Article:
AMES, Iowa – Howard Medin lettered in football and was the secretary of his fraternity at Iowa State before he answered the call of duty just weeks after the attack on Pearl Harbor signaled the United States’ entry into World War II. Medin is among five veterans to be honored Nov. 7 during Iowa State University’s annual Gold Star Hall Ceremony.
Medin was born December 2, 1917, in Algona, Iowa, the youngest of Rose and Samuel Medin’s four boys. Howard and his three brothers – Carl, Kenneth, and Russell – loved sports, hunting and fishing. He graduated from Algona High School in 1935. While at Algona High School he participated in football, wrestling, track, was captain of the basketball team and was class secretary. While playing football in high school, Medin earned the nickname “Fido,” a name that stuck because others said he would rather run through someone on the field instead of around them. He was chosen as a quarterback on the North Central Conference first football team.
Medin’s father worked for the Algona cooperative creamery delivering milk. The manager of the creamery, Mads Christiansen, made it possible for the Medin brothers to go to college. Christiansen paid for their schooling so long as they chose majors relevant to the dairy industry and repaid him by working at the creamery in the summers.
Medin followed his brothers to Ames to Iowa State College, keeping true to his word by majoring in dairy. While at Iowa State he participated in in football, wrestling, dairy club, and the FarmHouse Fraternity. As a senior, he served as secretary of the Farmhouse Fraternity, won a major “I” letter in football and was a starter on the team. His picture, name and number were displayed on posters advertising Iowa State football games, a great honor for an athlete. He graduated in June 1940, receiving a bachelor of science degree in agriculture.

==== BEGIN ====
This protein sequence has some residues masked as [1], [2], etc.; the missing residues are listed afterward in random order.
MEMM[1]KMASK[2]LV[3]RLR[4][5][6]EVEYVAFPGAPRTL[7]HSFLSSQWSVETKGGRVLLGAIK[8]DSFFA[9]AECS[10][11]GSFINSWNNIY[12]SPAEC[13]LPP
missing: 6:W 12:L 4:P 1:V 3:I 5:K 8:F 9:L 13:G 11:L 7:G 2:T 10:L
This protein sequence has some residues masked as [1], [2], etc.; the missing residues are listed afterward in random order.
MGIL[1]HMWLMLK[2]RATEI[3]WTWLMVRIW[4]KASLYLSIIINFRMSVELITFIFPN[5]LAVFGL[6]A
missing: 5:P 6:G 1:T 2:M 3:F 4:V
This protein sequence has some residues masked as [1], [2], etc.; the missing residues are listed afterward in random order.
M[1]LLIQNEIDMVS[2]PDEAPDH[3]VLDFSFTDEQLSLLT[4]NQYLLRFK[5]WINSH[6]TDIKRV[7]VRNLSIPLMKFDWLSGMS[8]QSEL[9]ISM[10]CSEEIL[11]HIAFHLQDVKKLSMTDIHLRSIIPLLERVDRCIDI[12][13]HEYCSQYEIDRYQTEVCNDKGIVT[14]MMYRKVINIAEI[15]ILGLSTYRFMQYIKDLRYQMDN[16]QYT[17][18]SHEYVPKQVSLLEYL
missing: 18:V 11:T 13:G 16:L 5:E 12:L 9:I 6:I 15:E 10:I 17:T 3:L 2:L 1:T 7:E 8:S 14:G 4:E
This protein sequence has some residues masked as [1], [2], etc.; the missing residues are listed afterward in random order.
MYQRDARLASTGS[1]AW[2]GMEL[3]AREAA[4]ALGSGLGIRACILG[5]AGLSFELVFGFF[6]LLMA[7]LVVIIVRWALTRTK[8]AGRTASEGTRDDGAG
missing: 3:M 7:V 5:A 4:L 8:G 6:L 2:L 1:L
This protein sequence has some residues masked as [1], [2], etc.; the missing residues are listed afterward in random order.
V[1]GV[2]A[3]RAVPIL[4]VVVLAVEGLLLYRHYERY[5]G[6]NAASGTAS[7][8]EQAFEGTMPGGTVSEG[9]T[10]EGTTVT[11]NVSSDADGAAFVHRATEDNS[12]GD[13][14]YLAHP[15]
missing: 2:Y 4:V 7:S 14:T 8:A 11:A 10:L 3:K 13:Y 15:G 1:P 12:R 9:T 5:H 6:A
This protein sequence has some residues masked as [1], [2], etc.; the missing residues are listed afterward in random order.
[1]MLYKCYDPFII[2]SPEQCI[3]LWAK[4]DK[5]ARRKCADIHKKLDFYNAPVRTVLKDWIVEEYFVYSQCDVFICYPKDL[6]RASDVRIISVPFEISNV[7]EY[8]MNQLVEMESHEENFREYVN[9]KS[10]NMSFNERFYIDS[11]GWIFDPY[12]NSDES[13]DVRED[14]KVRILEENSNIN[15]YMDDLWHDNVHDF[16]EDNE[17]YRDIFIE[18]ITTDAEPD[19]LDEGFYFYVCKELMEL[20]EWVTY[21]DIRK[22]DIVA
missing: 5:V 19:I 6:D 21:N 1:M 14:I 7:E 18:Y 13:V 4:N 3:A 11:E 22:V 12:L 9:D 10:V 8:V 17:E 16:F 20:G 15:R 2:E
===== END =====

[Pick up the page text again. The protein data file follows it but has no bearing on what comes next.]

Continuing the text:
After graduating from Iowa State, Medin went to work for the milk plant at the University of Iowa in Iowa City. On Jan. 28, 1942, less than two months after the bombing of Pearl Harbor pulled the United States into World War II, he enlisted in the Army Air Corps, in Fort Des Moines, Iowa. He was 24 years old. He trained at Rankin Aeronautical Academy in Tulare, California; Air Corps Basic Flying School in Lemoore, California; and Luke Field outside Phoenix, Arizona. He graduated Sept. 29, 1942, from the Air Force Advanced Flying School, Luke Field, Arizona. He was assigned to a P-39 Airacobra plane. He was a pilot in the 327th Fighter Squadron and was stationed at Mills Field in California to “ready for foreign service”. While in the Army Howard was given the new nickname “Homer” by his fellow pilots.
On Dec. 30, 1942, Howard was flying in a two-plane routine formation flight. While about to land at Mills Field the other plane in his formation witnessed Howard’s plane enter a steep spiral dive and crash into San Francisco Bay. This was either due to a mechanical failure or a loss of consciousness. Sea conditions were dangerous that day and a search-and-rescue operation could not be conducted. He was due to fly home the following day to see his family in Iowa for New Year's. In a letter to Medin’s parents, his commanding officer said that Howard “displayed exceptional qualities of leadership and young American manhood.”
Around 15,000 Americans died in aircrew training during WWII. Aviation was barely out of its infancy by the 1940s, which meant even training carried significant risk. The sacrifice of Medin, and the thousands of others who lost their lives in aircrew training, is as real and noteworthy as those who died in combat.